West Haven Library has been selected as one of 200 libraries nationwide for the American Library Association’s American Rescue Plan: Humanities Grants for Libraries opportunity, an emergency relief program to assist libraries that have been adversely affected by the pandemic.
With funding from the National Endowment for the Humanities (NEH) through the American Rescue Plan Act of 2021, West Haven Library will use funds to anchor itself in the community as a strong humanities institution. The competitive award comes with a $10,000 grant that will help the library deliver excellent programs and services related to culture, history, literature, and other humanities subjects.
More than 370 libraries applied for the grant, according to ALA. View the full list of selected libraries.
The participating libraries, selected through a competitive, peer-reviewed application process, include public libraries, academic/college libraries, K-12 libraries, and tribal, special and prison libraries. The recipients represent 45 states and Puerto Rico and serve communities ranging in size from 642 residents in Weir, Kansas, to the city of Los Angeles. Libraries were chosen with an emphasis on reaching historically underserved and/or rural communities.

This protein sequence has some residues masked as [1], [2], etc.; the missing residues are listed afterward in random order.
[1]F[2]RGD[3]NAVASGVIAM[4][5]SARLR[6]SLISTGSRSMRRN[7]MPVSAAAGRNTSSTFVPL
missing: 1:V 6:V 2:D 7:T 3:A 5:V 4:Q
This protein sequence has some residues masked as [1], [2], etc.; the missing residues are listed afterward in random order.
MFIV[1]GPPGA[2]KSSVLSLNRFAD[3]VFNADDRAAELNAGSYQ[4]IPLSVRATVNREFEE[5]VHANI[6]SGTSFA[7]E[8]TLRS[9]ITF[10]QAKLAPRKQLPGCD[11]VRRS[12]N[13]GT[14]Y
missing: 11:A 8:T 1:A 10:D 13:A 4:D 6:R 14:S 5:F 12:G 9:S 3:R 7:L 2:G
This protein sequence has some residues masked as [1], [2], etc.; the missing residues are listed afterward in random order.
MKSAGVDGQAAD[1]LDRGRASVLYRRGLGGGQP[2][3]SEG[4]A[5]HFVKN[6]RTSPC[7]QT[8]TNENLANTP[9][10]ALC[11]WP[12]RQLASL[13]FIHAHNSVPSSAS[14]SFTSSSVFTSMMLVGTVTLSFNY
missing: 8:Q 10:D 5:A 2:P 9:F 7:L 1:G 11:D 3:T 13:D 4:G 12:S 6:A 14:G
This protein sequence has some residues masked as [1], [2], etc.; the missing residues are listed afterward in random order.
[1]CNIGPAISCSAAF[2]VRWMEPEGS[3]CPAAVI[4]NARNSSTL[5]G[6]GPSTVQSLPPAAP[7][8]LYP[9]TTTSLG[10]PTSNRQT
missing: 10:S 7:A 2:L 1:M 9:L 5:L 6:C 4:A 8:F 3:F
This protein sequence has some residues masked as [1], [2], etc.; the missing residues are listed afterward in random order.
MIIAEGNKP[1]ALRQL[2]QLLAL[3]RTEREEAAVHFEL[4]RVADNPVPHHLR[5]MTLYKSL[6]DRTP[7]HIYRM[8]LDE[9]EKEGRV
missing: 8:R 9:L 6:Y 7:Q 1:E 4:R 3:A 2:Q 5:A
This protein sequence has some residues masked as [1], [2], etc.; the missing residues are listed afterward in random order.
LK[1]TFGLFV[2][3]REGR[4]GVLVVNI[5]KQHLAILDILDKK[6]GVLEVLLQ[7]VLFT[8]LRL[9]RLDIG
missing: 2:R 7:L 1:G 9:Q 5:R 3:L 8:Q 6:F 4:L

“We are so happy to have been chosen for this amazing opportunity from ALA and NEH,” said Library Director Colleen Bailie. “This grant will enable us to enhance our reach to at risk youth in our community and expand outreach services as we come out of the pandemic.”
West Haven Library will use the grant funds to enhance our summer literacy program. For the past six years, we have offered tutoring and summer reading kits for kids to encourage reading for at risk children. This grant will enable us to expand the program. This grant also will make it possible to expand Bookmobile services in the Allingtown area until we have a new branch in place. The Piantino Branch was closed in September of 2020 when the building the library was housed in for 42 years was sold.
“Libraries have faced significant hardships throughout the pandemic —from budget cuts to staff furloughs to building closures — especially in our communities of the greatest need,” said ALA President Patty Wong. “This crucial support from NEH will enable our beloved institutions, and the dedicated people who run them, to rebuild and emerge from the pandemic stronger than ever.”